Business Insider ranks with an Ahrefs rank of 242 (out of the entire Ahrefs database), with over 114M backlinks from over 458K websites.

TechCrunch ranks with an Ahrefs rank of 294, with other 73.1M backlinks from over 319K websites.


Depending on the industry your company is in, these thought leaders differ vastly. However, one feature is very much consistent: good authoritative content generates a high volume of backlinks with the right audience. It’s not rocket science. 

Unique research

Some companies create reports that cover multiple verticals or sub-verticals. For example, for digital marketing that would be content, social media, SEO, email, advertising, web strategy, and market research. They create unique infographics for each research report and make them highly shareable, with little to no friction.


By putting out the annual report, they generate thousands of backlinks from many websites, in addition to generating unique referring domains.

By creating a report that is widely respected and referenced in your industry, you can generate a large amount of SEO value, in the form of authority, to your website.

Guest posting

Guest posting (or guest blogging) is the process of sharing content with or writing content for another website, with the hopes of gaining a backlink in return. Companies utilize guest posting strategies to produce high-quality content on authoritative publications throughout their industry. Guest posting can also improve companies’ organic reach through SEO, social media, and more. Overall, it helps your brand be more visible and shows that other companies trust you to share your expertise as well. Think about it, they trust you enough to share content on their own website.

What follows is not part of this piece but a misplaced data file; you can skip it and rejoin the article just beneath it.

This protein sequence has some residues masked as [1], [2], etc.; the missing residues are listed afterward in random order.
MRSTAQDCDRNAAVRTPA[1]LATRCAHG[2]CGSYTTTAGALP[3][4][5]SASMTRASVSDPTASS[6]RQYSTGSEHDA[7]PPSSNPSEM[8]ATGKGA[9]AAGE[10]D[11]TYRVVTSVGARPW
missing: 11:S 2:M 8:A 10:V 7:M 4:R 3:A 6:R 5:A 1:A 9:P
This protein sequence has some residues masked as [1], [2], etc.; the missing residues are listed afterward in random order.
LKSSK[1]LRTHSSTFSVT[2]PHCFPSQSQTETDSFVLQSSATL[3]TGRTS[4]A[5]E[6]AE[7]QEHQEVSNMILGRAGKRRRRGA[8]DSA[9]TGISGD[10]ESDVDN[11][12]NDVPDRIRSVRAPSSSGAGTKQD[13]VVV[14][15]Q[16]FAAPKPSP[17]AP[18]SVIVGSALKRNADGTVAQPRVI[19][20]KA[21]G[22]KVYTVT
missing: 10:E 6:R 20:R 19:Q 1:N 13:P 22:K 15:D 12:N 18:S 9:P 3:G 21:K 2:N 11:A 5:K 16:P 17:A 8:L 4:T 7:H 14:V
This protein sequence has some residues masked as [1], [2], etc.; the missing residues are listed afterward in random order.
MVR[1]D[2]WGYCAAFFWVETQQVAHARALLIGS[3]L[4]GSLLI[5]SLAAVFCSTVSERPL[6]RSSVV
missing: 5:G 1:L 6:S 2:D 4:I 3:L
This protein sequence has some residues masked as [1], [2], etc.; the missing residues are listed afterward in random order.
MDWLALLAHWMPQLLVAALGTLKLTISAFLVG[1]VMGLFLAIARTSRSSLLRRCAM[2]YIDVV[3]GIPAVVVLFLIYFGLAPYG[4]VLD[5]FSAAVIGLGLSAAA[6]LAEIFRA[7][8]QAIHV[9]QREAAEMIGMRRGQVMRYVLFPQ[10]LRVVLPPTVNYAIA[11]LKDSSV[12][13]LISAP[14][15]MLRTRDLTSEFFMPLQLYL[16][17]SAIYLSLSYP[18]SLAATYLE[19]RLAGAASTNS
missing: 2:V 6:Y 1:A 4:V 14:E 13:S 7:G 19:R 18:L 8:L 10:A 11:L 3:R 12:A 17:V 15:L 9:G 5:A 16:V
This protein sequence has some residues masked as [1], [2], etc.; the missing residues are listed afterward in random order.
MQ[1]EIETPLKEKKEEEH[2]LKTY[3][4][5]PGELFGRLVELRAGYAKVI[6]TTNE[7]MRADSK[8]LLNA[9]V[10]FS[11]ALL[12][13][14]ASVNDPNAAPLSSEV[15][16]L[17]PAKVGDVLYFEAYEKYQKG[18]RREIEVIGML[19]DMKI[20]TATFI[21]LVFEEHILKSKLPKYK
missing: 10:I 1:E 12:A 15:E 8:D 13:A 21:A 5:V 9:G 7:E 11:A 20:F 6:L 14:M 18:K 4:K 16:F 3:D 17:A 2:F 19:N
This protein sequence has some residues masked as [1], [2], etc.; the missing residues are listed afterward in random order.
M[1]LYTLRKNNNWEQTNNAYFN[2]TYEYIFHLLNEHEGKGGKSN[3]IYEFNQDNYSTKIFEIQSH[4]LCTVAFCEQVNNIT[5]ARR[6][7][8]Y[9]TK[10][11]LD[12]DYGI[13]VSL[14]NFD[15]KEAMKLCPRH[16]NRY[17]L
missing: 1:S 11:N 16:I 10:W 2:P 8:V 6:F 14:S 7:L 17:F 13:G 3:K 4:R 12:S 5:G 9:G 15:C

In return, the writer typically includes a useful link back to their website to further authoritative value. Depending on the company you write for, they may reserve the right to remove that link whenever they please. If you haven’t already written the content for them, you might have to burden that risk. 

Regardless, guest posting can be helpful in your digital PR efforts and improve brand awareness to audiences that you previously have not had access to. You may gain a link directly from that website, and you also might indirectly gain backlinks from the subsequent readers of their website and blog.

Directive utilizes guest posting as one of their main drivers of referring domain growth (as seen below).


Key takeaways

Link building is, and always will be, one of the more influential ranking factors in search marketing. Google continues to view quality backlinks in high regard and will continue to crack down on inorganic link building schemes that “trick” their algorithm.

Building audiences who continuously consume your content will, at the least, slowly link back to your website. Creating relevant and unique content will organically build links to your website. Creating professional relationships with other websites in the same space and sharing content will continue to build links for your website.

There are other simple link building techniques such as broken link building and brand mention outreach; however, these should not be the centerpiece of your link building strategy. 

Understanding the power of the basics of relationship and content marketing will prove to help you out more than anything else. Take advantage of the relationships you have set, and focus on creating more down the road. Continue to provide value to your target audience and to partners you work with, and link building will be smooth sailing from here on out.